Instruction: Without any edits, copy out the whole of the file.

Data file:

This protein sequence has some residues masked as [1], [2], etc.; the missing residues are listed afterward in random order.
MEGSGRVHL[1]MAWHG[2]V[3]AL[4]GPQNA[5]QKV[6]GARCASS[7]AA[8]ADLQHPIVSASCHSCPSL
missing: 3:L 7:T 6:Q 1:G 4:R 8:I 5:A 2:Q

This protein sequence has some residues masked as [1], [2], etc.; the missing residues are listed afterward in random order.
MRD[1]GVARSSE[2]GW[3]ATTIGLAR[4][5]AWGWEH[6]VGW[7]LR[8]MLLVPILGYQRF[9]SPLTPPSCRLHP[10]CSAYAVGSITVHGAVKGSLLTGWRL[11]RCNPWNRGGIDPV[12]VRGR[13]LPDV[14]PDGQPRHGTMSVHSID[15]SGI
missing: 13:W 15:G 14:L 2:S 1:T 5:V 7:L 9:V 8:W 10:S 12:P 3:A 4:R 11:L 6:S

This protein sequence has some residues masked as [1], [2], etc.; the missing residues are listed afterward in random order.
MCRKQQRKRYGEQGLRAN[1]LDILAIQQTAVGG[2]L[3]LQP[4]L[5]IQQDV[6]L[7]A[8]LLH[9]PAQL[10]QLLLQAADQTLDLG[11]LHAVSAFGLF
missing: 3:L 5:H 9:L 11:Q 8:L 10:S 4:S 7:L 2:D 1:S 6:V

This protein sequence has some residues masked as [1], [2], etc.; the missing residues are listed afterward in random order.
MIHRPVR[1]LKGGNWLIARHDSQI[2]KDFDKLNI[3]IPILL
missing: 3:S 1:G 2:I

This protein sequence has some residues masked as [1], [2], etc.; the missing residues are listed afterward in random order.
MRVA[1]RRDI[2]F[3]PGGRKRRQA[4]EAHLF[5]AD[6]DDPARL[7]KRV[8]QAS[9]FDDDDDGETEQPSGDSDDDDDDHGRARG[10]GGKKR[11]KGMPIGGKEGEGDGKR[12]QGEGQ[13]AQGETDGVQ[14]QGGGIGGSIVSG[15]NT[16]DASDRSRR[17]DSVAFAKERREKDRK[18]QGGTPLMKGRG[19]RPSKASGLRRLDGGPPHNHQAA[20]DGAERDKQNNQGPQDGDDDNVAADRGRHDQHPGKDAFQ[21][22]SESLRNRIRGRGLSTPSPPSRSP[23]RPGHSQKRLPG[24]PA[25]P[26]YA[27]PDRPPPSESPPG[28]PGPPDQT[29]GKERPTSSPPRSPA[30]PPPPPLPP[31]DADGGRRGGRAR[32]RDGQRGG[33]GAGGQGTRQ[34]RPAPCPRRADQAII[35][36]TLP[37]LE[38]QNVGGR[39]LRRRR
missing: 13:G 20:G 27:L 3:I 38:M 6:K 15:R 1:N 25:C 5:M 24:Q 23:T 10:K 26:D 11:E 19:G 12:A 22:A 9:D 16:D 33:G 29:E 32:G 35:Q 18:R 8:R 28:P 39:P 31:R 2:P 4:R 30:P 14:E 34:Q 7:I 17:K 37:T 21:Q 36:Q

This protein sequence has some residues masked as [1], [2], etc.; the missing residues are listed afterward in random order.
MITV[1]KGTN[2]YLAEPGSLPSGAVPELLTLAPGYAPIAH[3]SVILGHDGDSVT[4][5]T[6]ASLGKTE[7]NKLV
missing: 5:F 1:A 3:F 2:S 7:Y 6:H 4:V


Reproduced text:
This protein sequence has some residues masked as [1], [2], etc.; the missing residues are listed afterward in random order.
MEGSGRVHL[1]MAWHG[2]V[3]AL[4]GPQNA[5]QKV[6]GARCASS[7]AA[8]ADLQHPIVSASCHSCPSL
missing: 3:L 7:T 6:Q 1:G 4:R 8:I 5:A 2:Q

This protein sequence has some residues masked as [1], [2], etc.; the missing residues are listed afterward in random order.
MRD[1]GVARSSE[2]GW[3]ATTIGLAR[4][5]AWGWEH[6]VGW[7]LR[8]MLLVPILGYQRF[9]SPLTPPSCRLHP[10]CSAYAVGSITVHGAVKGSLLTGWRL[11]RCNPWNRGGIDPV[12]VRGR[13]LPDV[14]PDGQPRHGTMSVHSID[15]SGI
missing: 13:W 15:G 14:L 2:S 1:T 5:V 7:L 9:V 8:W 10:S 12:P 3:A 4:R 11:L 6:S

This protein sequence has some residues masked as [1], [2], etc.; the missing residues are listed afterward in random order.
MCRKQQRKRYGEQGLRAN[1]LDILAIQQTAVGG[2]L[3]LQP[4]L[5]IQQDV[6]L[7]A[8]LLH[9]PAQL[10]QLLLQAADQTLDLG[11]LHAVSAFGLF
missing: 3:L 5:H 9:L 11:Q 8:L 10:S 4:S 7:L 2:D 1:S 6:V

This protein sequence has some residues masked as [1], [2], etc.; the missing residues are listed afterward in random order.
MIHRPVR[1]LKGGNWLIARHDSQI[2]KDFDKLNI[3]IPILL
missing: 3:S 1:G 2:I

This protein sequence has some residues masked as [1], [2], etc.; the missing residues are listed afterward in random order.
MRVA[1]RRDI[2]F[3]PGGRKRRQA[4]EAHLF[5]AD[6]DDPARL[7]KRV[8]QAS[9]FDDDDDGETEQPSGDSDDDDDDHGRARG[10]GGKKR[11]KGMPIGGKEGEGDGKR[12]QGEGQ[13]AQGETDGVQ[14]QGGGIGGSIVSG[15]NT[16]DASDRSRR[17]DSVAFAKERREKDRK[18]QGGTPLMKGRG[19]RPSKASGLRRLDGGPPHNHQAA[20]DGAERDKQNNQGPQDGDDDNVAADRGRHDQHPGKDAFQ[21][22]SESLRNRIRGRGLSTPSPPSRSP[23]RPGHSQKRLPG[24]PA[25]P[26]YA[27]PDRPPPSESPPG[28]PGPPDQT[29]GKERPTSSPPRSPA[30]PPPPPLPP[31]DADGGRRGGRAR[32]RDGQRGG[33]GAGGQGTRQ[34]RPAPCPRRADQAII[35][36]TLP[37]LE[38]QNVGGR[39]LRRRR
missing: 13:G 20:G 27:L 3:I 38:M 6:K 15:R 1:N 25:C 5:M 24:Q 23:T 10:K 26:D 11:E 19:G 12:A 22:A 9:D 16:D 33:G 29:E 32:G 35:Q 18:R 8:R 28:P 39:P 31:R 2:P 4:R 30:P 14:E 34:Q 7:I 17:K 37:T 21:Q 36:Q

This protein sequence has some residues masked as [1], [2], etc.; the missing residues are listed afterward in random order.
MITV[1]KGTN[2]YLAEPGSLPSGAVPELLTLAPGYAPIAH[3]SVILGHDGDSVT[4][5]T[6]ASLGKTE[7]NKLV
missing: 5:F 1:A 3:F 2:S 7:Y 6:H 4:V